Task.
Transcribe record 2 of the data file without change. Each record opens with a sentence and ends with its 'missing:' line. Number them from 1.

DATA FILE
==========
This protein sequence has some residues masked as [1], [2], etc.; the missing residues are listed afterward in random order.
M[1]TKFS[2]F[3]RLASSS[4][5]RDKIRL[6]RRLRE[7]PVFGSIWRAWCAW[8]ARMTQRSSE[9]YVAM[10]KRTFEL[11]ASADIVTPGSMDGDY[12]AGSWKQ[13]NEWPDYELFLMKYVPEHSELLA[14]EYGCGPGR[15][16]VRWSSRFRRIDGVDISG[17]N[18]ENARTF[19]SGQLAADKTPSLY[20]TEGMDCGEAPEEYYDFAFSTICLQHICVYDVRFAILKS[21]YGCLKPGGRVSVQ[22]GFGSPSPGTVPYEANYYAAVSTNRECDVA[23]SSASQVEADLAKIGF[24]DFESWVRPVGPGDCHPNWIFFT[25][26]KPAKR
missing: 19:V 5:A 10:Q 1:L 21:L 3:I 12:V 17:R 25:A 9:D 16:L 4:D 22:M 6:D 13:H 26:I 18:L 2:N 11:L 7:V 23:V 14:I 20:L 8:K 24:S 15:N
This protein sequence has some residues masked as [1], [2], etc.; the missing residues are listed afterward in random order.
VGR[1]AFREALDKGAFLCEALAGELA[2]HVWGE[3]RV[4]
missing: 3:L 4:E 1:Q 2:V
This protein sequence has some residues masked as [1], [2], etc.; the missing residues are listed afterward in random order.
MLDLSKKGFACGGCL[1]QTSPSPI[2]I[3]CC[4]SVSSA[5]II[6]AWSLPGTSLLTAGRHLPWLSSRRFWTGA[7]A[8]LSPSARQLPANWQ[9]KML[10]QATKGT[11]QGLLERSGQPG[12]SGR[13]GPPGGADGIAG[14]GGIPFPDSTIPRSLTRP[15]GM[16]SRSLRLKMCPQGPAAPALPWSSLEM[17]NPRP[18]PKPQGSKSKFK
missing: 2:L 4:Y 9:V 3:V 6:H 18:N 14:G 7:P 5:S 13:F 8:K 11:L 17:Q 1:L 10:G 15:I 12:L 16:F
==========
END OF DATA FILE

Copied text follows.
This protein sequence has some residues masked as [1], [2], etc.; the missing residues are listed afterward in random order.
VGR[1]AFREALDKGAFLCEALAGELA[2]HVWGE[3]RV[4]
missing: 3:L 4:E 1:Q 2:V